Fry and Craft Fair was held on Veterans Island. The SH&CA sponsored a
trek to South Spring Creek along the route of the Cherokee Trail.
1988 - The SH&CA sponsored the Ninth Annual Folk Fair & Old Time
Trout Fry. Raffle Tickets were sold for $1 each for the Wyoming
Centennial Quilt. Peter and Ginny Storer opened their home, RiverBend,
for tours at $5 for non-members and $3 for members...over $4,000 was
raised. The Fine Arts Committee sponsored a performance of the
University of Wyoming Collegiate Chorale. Emphasis on works of local
artists were encouraged, with an "artist of the month". Sophia Swanson
was honored by the SH&CA for here contributions to the museum. Gay Day
Alcorn completed her history of the Hood House,
which had been restored by Debbie Chastain.
Previously, Gay had published "Tough Country", a comprehensive history
of the Platte Valley.
The Charles Wiant family donated an old log cabin which houses the Vern
Vivian blacksmith collection. The members of the board, under the
direction of Art Zeiger, replaced the chinking. Henry Flohr completed an
1/8 scale model of a Concord Stage Coach...all hand made ourt of walnut,
with brass fittings, and loaned it for display.
1989 - The SH&CA sponsored the annual Trek in June visiting the
Wallis Ranch, the ZN Ranch, the TA Ranch and the A Bar One Ranch, all
along the Overland Trail.
The Saratoga and Encampment Family
History edition was published by Portfolio Publishing Company and is
available for sale in our gift shop. (Contact the museum director to
order a copy.)
1990 - The State of Wyoming's
Centennial and the 75th anniversary of the fish hatchery. The
Lions Club hosted a fish fry at Veterans Island. A parade started in the
center of town and ended at the dedication of the
Kathy Glode Centennial Park.
The day began with a pancake
breakfast sponsored by the Boy Scouts and ended with a buffalo roast
with entertainment by the Arapahoe and Shoshoni dancers. The museum was
involved in selling tickets for the Centennial train rides, provided by
the Carbon County Centennial committee. The Platte Valley Players
presented a melodrama
"Lumber Jacks and Wedding Belles".
Peter Storer and Richard Buff
located and installed old barn wood to create the "Homesteader's Cabin'
display. John Gilman was commissioned to paint scenes out the "windows".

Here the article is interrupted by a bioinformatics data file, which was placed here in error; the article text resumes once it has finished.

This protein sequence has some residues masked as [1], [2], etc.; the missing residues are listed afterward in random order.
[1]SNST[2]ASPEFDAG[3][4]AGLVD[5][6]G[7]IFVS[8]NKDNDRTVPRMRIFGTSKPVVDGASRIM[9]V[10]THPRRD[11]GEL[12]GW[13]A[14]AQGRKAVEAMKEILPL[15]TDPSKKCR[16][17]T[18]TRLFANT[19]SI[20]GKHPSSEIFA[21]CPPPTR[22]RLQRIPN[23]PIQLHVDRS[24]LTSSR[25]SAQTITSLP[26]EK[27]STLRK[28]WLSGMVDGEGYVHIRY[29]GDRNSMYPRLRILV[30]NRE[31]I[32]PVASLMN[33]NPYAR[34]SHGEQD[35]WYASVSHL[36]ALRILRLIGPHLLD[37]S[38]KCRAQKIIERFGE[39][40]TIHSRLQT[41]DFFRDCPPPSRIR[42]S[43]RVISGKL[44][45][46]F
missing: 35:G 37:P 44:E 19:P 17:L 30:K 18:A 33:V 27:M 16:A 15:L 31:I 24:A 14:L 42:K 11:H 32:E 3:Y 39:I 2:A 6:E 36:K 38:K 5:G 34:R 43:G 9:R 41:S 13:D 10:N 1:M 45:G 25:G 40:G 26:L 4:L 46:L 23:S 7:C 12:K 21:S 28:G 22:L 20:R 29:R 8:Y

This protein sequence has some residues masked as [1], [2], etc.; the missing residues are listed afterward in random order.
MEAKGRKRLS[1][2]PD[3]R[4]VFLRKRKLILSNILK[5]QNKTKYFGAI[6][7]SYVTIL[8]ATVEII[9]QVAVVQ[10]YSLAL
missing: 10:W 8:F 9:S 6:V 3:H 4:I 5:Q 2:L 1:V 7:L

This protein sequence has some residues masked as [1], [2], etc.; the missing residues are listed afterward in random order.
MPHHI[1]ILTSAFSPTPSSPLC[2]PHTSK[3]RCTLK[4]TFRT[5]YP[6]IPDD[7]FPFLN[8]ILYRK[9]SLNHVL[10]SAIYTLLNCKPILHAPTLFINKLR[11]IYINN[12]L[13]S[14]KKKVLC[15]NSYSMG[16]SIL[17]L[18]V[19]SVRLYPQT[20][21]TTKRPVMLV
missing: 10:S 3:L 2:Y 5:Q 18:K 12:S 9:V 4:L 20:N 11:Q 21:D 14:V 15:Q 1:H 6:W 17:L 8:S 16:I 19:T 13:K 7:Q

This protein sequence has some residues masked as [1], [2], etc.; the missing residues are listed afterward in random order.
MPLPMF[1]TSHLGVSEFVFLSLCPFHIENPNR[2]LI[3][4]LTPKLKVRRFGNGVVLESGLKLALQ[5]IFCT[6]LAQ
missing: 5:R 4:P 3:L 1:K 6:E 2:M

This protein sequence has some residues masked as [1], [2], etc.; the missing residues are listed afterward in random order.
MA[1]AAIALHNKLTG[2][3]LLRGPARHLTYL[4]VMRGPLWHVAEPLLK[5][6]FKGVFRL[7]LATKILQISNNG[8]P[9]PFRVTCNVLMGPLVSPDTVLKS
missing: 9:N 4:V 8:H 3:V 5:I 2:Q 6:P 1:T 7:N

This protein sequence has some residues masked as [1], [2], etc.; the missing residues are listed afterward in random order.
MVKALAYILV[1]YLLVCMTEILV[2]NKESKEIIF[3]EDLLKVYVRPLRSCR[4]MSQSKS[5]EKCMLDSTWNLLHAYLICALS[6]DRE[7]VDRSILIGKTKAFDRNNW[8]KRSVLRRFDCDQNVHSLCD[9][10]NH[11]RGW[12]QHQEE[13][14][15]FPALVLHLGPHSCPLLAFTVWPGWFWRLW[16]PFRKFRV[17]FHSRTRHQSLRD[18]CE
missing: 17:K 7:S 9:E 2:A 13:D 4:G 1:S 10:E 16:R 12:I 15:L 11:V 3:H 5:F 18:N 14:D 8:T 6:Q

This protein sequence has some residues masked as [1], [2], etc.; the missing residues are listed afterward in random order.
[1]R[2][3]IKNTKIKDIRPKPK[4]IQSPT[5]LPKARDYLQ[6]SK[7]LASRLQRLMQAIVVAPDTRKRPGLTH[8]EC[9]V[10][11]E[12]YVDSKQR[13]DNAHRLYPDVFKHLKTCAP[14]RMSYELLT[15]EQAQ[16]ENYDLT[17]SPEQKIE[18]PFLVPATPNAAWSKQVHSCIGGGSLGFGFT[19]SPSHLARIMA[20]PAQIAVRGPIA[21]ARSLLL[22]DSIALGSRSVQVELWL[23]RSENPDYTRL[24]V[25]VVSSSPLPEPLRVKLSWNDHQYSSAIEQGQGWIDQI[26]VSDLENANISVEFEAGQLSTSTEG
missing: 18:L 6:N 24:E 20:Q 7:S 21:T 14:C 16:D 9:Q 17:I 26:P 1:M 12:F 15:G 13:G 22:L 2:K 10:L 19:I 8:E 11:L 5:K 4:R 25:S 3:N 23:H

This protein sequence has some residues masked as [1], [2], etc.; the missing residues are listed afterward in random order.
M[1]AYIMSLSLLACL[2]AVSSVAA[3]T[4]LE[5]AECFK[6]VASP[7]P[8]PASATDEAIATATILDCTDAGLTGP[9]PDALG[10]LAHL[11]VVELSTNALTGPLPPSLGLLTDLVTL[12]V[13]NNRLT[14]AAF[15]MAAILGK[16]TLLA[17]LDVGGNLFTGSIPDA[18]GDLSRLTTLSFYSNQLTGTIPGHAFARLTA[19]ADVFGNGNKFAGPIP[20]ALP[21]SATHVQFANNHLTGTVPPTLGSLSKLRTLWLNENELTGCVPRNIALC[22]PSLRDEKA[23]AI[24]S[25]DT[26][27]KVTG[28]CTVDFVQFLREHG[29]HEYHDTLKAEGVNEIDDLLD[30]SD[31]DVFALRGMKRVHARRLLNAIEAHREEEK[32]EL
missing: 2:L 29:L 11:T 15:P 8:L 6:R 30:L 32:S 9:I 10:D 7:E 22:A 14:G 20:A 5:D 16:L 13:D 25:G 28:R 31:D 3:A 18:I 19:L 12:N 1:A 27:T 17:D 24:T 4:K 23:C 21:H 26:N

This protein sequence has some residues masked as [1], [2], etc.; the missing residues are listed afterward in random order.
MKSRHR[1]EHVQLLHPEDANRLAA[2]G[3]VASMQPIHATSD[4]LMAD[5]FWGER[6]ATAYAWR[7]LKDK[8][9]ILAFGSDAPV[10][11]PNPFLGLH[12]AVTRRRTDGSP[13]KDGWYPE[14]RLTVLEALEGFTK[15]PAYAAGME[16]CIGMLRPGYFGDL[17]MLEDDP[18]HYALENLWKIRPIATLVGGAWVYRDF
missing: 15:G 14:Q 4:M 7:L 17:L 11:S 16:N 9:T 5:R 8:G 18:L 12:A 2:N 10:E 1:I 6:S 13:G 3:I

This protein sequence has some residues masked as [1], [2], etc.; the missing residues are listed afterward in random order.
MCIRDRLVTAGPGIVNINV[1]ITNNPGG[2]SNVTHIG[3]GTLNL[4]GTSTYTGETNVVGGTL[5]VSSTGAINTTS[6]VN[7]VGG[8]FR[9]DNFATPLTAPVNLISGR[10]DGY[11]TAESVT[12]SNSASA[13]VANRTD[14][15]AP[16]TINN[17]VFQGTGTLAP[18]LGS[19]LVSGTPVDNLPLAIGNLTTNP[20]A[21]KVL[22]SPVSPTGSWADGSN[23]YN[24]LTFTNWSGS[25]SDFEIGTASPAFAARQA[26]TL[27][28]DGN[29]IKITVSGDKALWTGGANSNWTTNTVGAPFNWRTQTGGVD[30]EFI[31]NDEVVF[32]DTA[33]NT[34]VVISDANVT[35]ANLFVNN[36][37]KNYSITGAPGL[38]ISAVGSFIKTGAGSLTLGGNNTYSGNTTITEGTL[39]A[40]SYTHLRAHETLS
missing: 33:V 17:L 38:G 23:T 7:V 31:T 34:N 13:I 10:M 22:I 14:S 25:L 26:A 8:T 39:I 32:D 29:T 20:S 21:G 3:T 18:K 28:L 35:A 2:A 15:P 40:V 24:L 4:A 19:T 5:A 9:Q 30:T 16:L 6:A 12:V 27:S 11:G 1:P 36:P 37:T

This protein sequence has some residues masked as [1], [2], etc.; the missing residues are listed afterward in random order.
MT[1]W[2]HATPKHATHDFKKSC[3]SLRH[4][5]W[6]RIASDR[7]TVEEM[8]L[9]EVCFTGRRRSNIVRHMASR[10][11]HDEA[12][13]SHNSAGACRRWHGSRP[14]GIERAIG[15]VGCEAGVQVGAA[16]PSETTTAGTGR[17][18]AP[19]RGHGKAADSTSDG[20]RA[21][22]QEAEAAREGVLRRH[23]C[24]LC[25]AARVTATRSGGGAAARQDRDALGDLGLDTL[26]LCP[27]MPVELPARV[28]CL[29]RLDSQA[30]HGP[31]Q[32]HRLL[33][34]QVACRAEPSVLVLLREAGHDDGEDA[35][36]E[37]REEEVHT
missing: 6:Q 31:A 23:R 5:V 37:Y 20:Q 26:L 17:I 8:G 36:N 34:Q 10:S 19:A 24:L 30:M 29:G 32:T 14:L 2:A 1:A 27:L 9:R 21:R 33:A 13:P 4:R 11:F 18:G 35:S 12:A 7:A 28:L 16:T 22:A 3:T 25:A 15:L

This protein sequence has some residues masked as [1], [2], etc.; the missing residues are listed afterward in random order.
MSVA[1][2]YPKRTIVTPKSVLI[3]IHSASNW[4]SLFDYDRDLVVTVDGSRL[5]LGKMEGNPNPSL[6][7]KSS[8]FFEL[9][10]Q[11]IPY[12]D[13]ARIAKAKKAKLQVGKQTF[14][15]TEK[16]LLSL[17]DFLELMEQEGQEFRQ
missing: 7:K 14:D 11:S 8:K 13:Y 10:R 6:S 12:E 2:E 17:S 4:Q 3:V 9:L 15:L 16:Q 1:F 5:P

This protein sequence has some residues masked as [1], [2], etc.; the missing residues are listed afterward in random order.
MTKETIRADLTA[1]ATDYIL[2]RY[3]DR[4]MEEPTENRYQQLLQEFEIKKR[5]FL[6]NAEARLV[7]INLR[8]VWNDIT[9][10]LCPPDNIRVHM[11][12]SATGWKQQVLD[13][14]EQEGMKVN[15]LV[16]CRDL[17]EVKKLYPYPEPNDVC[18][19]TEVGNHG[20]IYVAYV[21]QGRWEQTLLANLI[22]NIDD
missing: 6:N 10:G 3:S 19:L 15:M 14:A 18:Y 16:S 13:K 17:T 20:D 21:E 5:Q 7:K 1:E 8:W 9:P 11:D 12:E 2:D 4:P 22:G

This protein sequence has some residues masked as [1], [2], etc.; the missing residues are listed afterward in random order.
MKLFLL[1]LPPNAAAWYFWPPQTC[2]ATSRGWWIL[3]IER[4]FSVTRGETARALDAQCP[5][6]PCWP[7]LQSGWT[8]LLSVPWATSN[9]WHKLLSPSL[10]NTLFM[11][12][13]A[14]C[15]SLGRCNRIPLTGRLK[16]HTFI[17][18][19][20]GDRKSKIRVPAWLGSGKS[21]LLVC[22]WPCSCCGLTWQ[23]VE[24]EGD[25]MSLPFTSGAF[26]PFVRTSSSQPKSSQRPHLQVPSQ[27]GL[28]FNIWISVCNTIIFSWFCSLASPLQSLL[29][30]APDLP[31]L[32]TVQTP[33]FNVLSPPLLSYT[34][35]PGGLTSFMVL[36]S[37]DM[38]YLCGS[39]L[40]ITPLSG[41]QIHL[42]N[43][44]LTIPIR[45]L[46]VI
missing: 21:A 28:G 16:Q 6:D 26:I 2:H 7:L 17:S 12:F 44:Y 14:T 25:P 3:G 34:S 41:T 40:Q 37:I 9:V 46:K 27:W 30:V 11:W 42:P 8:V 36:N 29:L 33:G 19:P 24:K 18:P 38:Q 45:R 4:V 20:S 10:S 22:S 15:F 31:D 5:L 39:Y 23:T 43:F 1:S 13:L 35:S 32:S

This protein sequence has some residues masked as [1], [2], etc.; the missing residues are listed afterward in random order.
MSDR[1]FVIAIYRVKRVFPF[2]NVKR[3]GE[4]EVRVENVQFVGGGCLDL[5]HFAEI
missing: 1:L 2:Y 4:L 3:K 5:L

Debbie Chastain had an old sheepherder's wagon restored and donated to
1991 - For the annual meeting of
the SH&CA, "Pictures, Songs, and Stories of the American Cowboy' was
presented by Phil Janowsky,
a renowned cowboy poet and balladeer.
1992 - An 85,000 pound boxcar was
donated to the SH&CA by the Union Pacific Railroad. Two tow trucks
and a winch truck with a flatbed were used in the ten hour endeavor to
move the boxcar. The car was a "refer" - a refrigerated boxcar. It was
positioned on rails that had been previously installed with great effort
in the rear of the depot. At the same time, the bell from the Baggs
School was relocated to the museum.
David Cass presented the First SH&CA
Architectural Award to Gary Stevenson, editor of the Saratoga Sun.
Rod Laird published "Window in Time" with illustrations by John Gilman.
Five docents were awarded "Gold Spikes" for their contribution to the
museum: Lois Flohr, Helen Swanson, Ruth Doherty, Sophia Swanson and
Susan Speer. A major fund-raiser was a "Next to New" clothing sale,
which was held in the boxcar.
1993 - The annual Trek followed the
Overland Trail to Sulpher Springs, and attracted over 75 participants.
The museum was visited by 2,230 people representing 49 states and 11
foreign countries. Construction began on the "Pavilion", a 40-foot
octagon bandstand donated by the George B. Storer Foundation. The
pavilion was designed by Rick Morton of Boulder, CO, and constructed by
Speigelberg Lumber of Laramie, WY. Neergaard Masonry did the stone work
and John Anderson created the color design.
1994 - The pavilion was dedicated
on Friday, July 1. The University of Wyoming Brass Quintet performed and
the Saratoga Community Choir sang. Speeches and ribbon-cutting, free ice
cream cones, and balloons...all were festive. The pavilion was also used
by the Platte Valley Arts Council (newly formed and not related to SH&CA)
for performances during the July 4 weekend.
The trek to Ft. Steele was
highlighted by the commentary of Dr. Mark E. Miller, Wyoming's State
Archaeologist. The old town of Benton and the historic Savage Ranch were
also visited. The museum had over 3,000 visitors during this season. The
caboose and boxcar were freshly painted, the depot spruced up and new
landscaping with lots of flowers presented a welcome sight to the
To be continued...